አባ ማትያስ፡ “ኢትዮጵያ ሀገረ እግዚአብሔር ነች”
Posted by addisethiopia on April 19, 2014
መልካም የትንሣኤ በዓል!
ብፁዕ ወቅዱስ አቡነ ማትያስ ቀዳማዊ ፓትርያርክ ርዕሰ ሊቃነ ጳጳሳት ዘኢትዮጵያ ሊቀጳጳስ ዘአክሱም ወእጨጌ ዘመንበረ ተክለ ሃይማኖት የ2006 ዓ.ም. የጌታችን መድኀኒታችን ኢየሱስ ክርስቶስ የትንሣኤ በዓልን የእንኳን አደረሳችሁ የሚከተለውን መልእክት አስተላልፈዋል፦
ኢትዮጵያውያን አባቶቻችን በማናቸውም ጊዜ ከነውረ ኃጢአትና ከርኩሰት ሁሉ ርቀው፥ ሕገ–ተፈጥሮንና ሕገ–እግዚአብሔርን ጠብቀው፣ እግዚአብሔር የሚለውን ብቻ አዳምጠውና አክብረው የሚኖሩ ቅዱሳን በመሆናቸውን ነው እንጂ፤ በአሁኑ ጊዜ በኢትዮጵያ ምድር ሊፈጸም ቀርቶ ሊወራ የማይገባውን ሰዶምንና ገሞራን በእሳት ያጋየ ግብረ–ኃጢአት በኢትዮጵያ ምድር መሰማቱ እግዚአብሔር ለኢትዮጵያውያን የሰጠውን የቅድስና ክብር የሚያሳጣ ከመሆኑም ሌላ በሀገራችን ላይ ልማትና ዕድገት ሳይሆን መቅሰፍትና ውድቀት እንዳያስከትልብን ሁሉም ኢትዮጵያዊ ይህንን የሰዶም ግብረ–ኃጢአትን በጽናት መመከት አለበት፤ በቅዱስ ባህልና ሥነ–ምግባር እጅግ የበለጸገና የለማ ትውልድ ማፍራት የልማታችን አካል ማድረግ አለብን።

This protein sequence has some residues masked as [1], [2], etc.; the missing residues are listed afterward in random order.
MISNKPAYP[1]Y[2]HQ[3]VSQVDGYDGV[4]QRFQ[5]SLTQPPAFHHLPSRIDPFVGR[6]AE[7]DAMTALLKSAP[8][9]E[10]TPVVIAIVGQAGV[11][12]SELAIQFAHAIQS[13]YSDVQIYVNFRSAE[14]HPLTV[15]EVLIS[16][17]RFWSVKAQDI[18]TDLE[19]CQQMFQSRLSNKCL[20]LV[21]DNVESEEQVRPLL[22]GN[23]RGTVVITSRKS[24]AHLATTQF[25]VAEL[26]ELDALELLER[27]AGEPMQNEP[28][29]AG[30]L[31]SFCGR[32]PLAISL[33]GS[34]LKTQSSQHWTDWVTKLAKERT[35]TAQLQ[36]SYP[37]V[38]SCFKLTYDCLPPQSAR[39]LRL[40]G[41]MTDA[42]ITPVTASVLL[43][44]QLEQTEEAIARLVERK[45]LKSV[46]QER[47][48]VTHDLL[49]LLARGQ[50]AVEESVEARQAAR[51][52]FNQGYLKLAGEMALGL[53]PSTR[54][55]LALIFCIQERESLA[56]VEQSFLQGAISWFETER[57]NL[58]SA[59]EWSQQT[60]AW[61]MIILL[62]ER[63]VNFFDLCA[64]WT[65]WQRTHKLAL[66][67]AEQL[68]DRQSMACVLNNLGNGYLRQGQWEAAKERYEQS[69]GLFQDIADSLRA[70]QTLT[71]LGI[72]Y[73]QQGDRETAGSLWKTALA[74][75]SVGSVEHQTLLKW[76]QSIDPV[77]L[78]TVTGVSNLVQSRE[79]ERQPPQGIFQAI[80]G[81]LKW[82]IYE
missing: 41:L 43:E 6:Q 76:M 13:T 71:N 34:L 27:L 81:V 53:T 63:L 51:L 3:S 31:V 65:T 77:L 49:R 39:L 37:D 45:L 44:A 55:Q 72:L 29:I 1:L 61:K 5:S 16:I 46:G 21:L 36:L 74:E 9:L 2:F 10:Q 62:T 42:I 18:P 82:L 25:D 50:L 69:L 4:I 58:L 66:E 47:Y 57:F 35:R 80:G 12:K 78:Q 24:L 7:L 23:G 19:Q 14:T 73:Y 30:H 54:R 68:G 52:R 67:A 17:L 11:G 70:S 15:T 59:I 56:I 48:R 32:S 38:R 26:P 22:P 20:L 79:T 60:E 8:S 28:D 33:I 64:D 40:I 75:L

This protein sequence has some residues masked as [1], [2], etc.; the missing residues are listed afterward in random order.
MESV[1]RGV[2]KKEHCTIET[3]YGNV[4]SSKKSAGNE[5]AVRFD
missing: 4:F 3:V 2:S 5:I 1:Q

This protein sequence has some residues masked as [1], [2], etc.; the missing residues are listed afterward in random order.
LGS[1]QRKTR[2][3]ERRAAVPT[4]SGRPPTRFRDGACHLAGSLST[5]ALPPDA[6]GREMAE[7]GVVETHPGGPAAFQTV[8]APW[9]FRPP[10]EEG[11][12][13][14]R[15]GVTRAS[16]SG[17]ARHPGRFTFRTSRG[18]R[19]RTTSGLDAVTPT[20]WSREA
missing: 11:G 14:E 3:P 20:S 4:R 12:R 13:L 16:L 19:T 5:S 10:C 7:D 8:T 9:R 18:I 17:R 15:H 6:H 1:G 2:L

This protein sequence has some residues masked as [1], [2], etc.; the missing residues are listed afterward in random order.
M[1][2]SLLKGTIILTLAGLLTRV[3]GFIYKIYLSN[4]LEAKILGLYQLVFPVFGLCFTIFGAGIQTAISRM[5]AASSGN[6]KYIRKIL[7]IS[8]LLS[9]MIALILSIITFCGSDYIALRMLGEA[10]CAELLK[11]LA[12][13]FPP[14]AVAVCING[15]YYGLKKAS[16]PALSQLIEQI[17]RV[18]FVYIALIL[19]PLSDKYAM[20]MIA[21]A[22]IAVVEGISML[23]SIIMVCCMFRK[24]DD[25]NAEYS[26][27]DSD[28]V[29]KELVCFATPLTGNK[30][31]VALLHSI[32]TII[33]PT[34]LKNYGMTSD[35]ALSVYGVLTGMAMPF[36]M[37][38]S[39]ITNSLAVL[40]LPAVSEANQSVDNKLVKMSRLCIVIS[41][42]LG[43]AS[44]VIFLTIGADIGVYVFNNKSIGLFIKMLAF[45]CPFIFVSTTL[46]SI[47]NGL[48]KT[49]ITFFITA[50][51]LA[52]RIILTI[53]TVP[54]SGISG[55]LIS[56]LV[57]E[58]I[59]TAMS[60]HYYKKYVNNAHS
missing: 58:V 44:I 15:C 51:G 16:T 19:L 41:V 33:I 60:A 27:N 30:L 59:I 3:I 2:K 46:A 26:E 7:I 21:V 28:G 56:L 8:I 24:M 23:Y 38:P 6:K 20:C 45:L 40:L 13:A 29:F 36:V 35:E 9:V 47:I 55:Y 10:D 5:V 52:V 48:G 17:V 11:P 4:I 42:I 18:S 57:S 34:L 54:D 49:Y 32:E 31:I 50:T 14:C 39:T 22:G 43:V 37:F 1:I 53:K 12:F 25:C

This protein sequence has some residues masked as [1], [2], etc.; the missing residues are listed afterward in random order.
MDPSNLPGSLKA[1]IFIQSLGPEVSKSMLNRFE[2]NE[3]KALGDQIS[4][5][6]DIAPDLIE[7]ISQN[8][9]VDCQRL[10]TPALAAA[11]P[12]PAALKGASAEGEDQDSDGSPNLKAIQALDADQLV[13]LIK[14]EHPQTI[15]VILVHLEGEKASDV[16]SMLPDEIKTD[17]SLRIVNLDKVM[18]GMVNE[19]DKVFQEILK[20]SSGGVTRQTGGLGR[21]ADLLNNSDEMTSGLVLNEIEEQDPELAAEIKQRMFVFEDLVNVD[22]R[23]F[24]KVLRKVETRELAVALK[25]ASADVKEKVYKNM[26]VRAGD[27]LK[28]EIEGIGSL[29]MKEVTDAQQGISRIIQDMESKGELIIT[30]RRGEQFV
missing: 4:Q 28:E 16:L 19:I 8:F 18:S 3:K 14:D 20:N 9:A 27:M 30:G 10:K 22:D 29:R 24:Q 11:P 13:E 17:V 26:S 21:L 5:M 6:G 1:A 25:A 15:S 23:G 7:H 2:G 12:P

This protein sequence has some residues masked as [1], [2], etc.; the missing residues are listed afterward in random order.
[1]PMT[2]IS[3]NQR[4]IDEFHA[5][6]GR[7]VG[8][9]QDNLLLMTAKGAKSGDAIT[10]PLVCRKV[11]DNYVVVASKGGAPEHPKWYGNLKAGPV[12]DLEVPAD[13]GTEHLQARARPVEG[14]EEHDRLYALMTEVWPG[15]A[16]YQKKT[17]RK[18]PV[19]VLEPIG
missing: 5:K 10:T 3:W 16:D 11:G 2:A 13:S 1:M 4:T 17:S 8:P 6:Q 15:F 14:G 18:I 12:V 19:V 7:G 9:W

ኢትዮጵያ ሀገረ እግዚአብሔር መሆኗን ሩሲያዊው የ “Independent“ጋዜጣ ባለቤትም እነሆ መስክሯልWhen he ventured into the mysterious subterranean churches of Ethiopia, Evgeny Lebedev not only visited one of the world’s architectural marvels, he experienced a humble Orthodox Christianity which shames Russia’s own. Nowhere in Lalibela is as impressive, however, as the building they finished last. That is the Bet Giyorgis, or the Church of St George, and it is there – it being St George’s saint’s day – that the crowds are gathered and from where the chanting comes. Ethiopia was cut off for centuries from the wider Christian world by the Islamic conquests to its north. During that time, its church flourished in isolation, untouched by and ignorant of the theological disputes dividing Europe. That means its traditions provide insight into an older, perhaps purer and certainly more mystical form of Christianity – one that dates back 1,600 years and therefore, in its unaltered forms, bears witness to a liturgy practised only a relatively brief period after the time of Jesus Christ. As a Russian, I come from a country that is part of the Orthodox tradition. Culturally, the Russian Orthodox Church is my church – although little I have seen ever enamoured it to me. One only has to consider its hounding of punk-rock protesters Pussy Riot, or its cosy relationship with the state, or the sense of avarice that seems to emit from it, to realise why. In recent years, reports have emerged that a car repair and tyre service was being run underneath Christ the Saviour, Moscow’s largest Orthodox cathedral, and that a brothel was being run on land rented by Sretensky Monastery. Archpriest Mikhail Grigoriev of Kazan was discovered to own a BMW jeep, a Mercedes jeep and a Mercedes saloon as well as three flats and a country house. He was secretly filmed boasting about his £12,000 mobile phone and love of Italian designer clothes. This year, there have been allegations of sexual assault by Russian Orthodox clergy, with students supposedly plied with alcohol before being abused. The church’s head, Patriarch Kirill, a man who regularly criticises Western commercialism and publicly called feminism “very dangerous”, was even caught out by his own hypocrisy: two years ago, his press team issued a photograph of a meeting in Ukraine in which Kirill’s $30,000 Swiss Breguet watch was airbrushed out. Unfortunately for them, they had overlooked its reflection on a polished table top. Ethiopia’s Orthodox Church appears very different. On the ground, the impression I get is overwhelmingly one of a clergy committed to personal humility. Again and again I meet priests living lives just as humble as their congregations. They are keeping true to the tenet of their faith that they must forgo almost all possessions and dedicate themselves totally to the spiritual life. This, I feel, gives them considerable moral authority.